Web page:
When asked about how things might be improved, the executives argued for improved alignment of the enterprise with its corporate strategy, and the development of better methods for monitoring the results from executing the strategic plan.

Applied strategic planning requires grounding planning discussions in reality

The same McKinsey studies show that only about half of the top managers surveyed believed their strategic plans were evidence-based. In other words, they acknowledged that their strategic plans did not focus on the most important strategic issues facing the organization. Moreover, the plans lacked an agreed understanding of the forces at work in the external environment faced by the organization.

Too many plans are dreaming. Others follow some fashionable trends in strategy. Vague aspiration is no substitute for systematic practical strategic planning.

Communication is vital for formulating practical strategic plans

Finally, these executives raised concerns about how their organizations communicated their strategies to those who had to carry out the plans.

Pie in the sky visions rather than applied strategic planning induces cynicism

The above findings suggest many organizations do not practice applied strategic planning. For many, strategic planning is a low value pursuit.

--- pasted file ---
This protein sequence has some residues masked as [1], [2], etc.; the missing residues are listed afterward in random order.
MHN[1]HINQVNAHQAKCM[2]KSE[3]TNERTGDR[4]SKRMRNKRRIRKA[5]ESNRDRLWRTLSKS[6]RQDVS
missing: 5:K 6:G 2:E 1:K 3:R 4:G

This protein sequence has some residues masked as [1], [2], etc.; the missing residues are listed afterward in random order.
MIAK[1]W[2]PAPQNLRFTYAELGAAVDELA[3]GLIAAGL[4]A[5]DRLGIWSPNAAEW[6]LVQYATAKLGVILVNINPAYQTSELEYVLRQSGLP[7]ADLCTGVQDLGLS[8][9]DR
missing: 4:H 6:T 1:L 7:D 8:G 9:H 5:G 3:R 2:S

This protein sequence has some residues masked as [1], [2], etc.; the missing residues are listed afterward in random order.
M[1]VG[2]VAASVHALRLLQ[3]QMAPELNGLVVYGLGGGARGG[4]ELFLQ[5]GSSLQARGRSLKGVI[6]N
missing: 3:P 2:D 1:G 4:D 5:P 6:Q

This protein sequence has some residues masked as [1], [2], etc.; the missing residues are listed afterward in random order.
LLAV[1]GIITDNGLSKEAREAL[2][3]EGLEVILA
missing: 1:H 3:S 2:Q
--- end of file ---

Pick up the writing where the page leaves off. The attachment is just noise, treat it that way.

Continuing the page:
An applied strategic planning model

One approach, which addresses these concerns, is actually Applied Strategic Planning!

This model of strategic planning by Goodstein, Nolan, and Pfeiffer (GNP Applied Strategic Planning), combines the process of managing strategy execution with strategy making.

The GNP model of Applied Strategic Planning requires that the enterprise formulates a strategic plan, and at the same time engineers a strategic management process, one that ensures that efficient and effective execution.

Here is an outline of steps in the GNP Applied Strategic Planning model.

  • Plan to plan - CEO decision to plan, identifying key internal players, and identifying stakeholders, deciding support arrangements, including whether or not to use external consultants, and setting goals for the process.
  • Review culture - this review covers organizational values, philosophy, and culture; this unearths those things that can help or hinder strategy implementation as well as highlighting constraints and priorities for the content of the strategic plan itself.
  • Define or redefine the mission statement of the organization.
  • Model the enterprise from a strategic standpoint. This includes identification of business lines or major programs, critical success factors, strategic thrusts, as well as relevant supportive cultural factors. This can throw up ideas for new futures and new venture opportunities.
  • Review past performance and audit threats, opportunities, strengths, and weaknesses.
  • Identify critical gaps between where the organization is and where it wants to be in the future.
  • Select strategies to expand or retrench as a means to close performance gaps.
  • Implement the strategies to acquire or divest.
  • Monitor actions, updating conditions, and restarting the cycle.

Return from here to Definition of Strategic Planning.